<command> is the command that should be run when the event occurs. The following wildards may be used inside the command specification:

$$   dollar sign
$@   watched filesystem path (see above)
$#   event-related file name
$%   event flags (textually)
$&   event flags (numerically)

If you watch a directory, then $@ holds the directory path and $# the file that triggered the event. If you watch a file, then $@ holds the complete path to the file and $# is empty.

If you need the wildcards but are not sure what they translate to, you can create an incron job like this:

/tmp/ IN_MODIFY echo "$$ $@ $# $% $&"

Then you create or modify a file in the /tmp directory and take a look at /var/log/syslog - this log shows when an incron job was triggered, if it succeeded or if there were errors, and what the actual command was that it executed (i.e., the wildcards are replaced with their real values).

tail /var/log/syslog

...
Aug 21 17:26:50 server1 incrond[7111]: (root) CMD (echo "$ /tmp huhu IN_CREATE 256")

In this example I've created the file /tmp/huhu; as you see $@ translates to /tmp, $# to huhu, $% to IN_CREATE, and $& to 256.

Now enough theory. Let's create our first incron jobs. I'd like to monitor the file /etc/apache2/apache2.conf and the directory /etc/apache2/vhosts/, and whenever there are changes, I want incron to restart Apache. This is how we do it:

incrontab -e

/etc/apache2/apache2.conf IN_MODIFY /etc/init.d/apache2 restart
/etc/apache2/vhosts/ IN_MODIFY /etc/init.d/apache2 restart

That's it. For test purposes you can modify your Apache configuration and take a look at /var/log/syslog, and you should see that incron restarts Apache.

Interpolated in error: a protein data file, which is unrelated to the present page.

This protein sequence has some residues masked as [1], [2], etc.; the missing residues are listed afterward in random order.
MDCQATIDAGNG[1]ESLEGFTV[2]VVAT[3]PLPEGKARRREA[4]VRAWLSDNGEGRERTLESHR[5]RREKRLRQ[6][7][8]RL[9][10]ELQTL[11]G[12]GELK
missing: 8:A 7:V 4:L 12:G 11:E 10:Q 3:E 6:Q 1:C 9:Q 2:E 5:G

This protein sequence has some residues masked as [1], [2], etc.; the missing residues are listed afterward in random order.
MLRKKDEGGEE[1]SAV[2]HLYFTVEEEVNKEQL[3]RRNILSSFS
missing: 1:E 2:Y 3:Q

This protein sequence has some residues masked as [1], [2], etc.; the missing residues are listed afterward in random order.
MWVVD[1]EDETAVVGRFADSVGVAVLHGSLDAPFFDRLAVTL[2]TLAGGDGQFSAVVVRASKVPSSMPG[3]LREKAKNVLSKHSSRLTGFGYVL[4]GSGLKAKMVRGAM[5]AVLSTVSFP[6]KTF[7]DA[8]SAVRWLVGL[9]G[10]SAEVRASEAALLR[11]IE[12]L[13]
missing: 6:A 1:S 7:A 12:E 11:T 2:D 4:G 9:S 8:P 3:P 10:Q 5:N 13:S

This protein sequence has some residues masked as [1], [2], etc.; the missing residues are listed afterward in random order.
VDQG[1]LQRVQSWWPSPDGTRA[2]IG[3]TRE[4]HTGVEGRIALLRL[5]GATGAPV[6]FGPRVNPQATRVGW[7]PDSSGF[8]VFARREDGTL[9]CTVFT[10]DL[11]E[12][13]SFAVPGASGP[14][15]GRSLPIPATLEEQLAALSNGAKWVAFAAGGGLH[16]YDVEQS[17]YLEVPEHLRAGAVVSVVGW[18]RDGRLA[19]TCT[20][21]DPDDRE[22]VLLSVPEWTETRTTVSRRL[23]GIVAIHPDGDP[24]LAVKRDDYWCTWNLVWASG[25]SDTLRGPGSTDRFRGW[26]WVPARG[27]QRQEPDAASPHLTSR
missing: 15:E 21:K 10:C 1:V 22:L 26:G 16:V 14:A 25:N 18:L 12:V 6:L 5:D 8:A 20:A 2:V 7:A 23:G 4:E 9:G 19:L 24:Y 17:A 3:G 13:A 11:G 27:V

To list all defined incron jobs, you can run

incrontab -l

server1:~# incrontab -l
/etc/apache2/apache2.conf IN_MODIFY /etc/init.d/apache2 restart
/etc/apache2/vhosts/ IN_MODIFY /etc/init.d/apache2 restart
server1:~#

To delete all incron jobs of the current user, run

incrontab -r

server1:~# incrontab -r
removing table for user 'root'
table for user 'root' successfully removed
server1:~#

 

3 Links


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Comments will be published after administrator approval.
Submitted by Stav61 (not registered) on Sat, 2013-08-24 00:47.

We have some rather large files being dropped in to an ftp. We would like some scripts to initiate work on the files once the files are done uploading not when they are created. In addition there is more than one file going up. Any one have any ideas?  we would like the simplest solution considering the Perl scripts enacting on the files are pretty robust. We could edit the script files and iterate through the watched folder every time a file goes up to make sure the file count is right however that can fluctuate. Any help would be greatly appreciated.

Stav

Submitted by Chasalin (not registered) on Mon, 2011-10-17 10:50.

Yes, it is obvious

Yes, it's so obvious you might forget it.

In the demo, the /tmp/ dir is watched and changes are echoed.

Don't make the mistake I made to pipe that echo to the mail command.

It will make temp files and loop ;)

Submitted by UngaMan (not registered) on Sat, 2010-01-09 01:29.

Hi.

 If you want to process some a file recently created, be careful in testing the IN_CREATE and IN_CLOSE_WRITE events after making it live.

It seems that IN_CREATE reacts when the file descriptor is created and not necessarily when the file has been fully filled.

I tried to make an automated copy of some long files created by a third-party software. It happened that the 3rd party-software created the descriptor but took its time to write the content from the buffer to the file. So incrond reacted to the newly created filename and performed the operation commanded by my script but the files were empty (288 bytes). After having realized that, I changed the IN_CREATE for IN_CLOSE_WRITE in order to give the right time. Now my script works nice.

 Great article you have here and thanks for posting it!

Submitted by Anonymous (not registered) on Tue, 2013-08-20 22:59.
Thank you!! This was very helpful. Saved me a lot of time and frustration.
Submitted by ~A! (not registered) on Tue, 2013-02-12 16:02.
Wanted to stop in and say thanks. This comment saved me a lot of heartache.
Submitted by A_Biondi (not registered) on Mon, 2008-11-24 15:51.
You've forgotten to say that the kernel must be with inotify compiled in, oterwise incron won't work...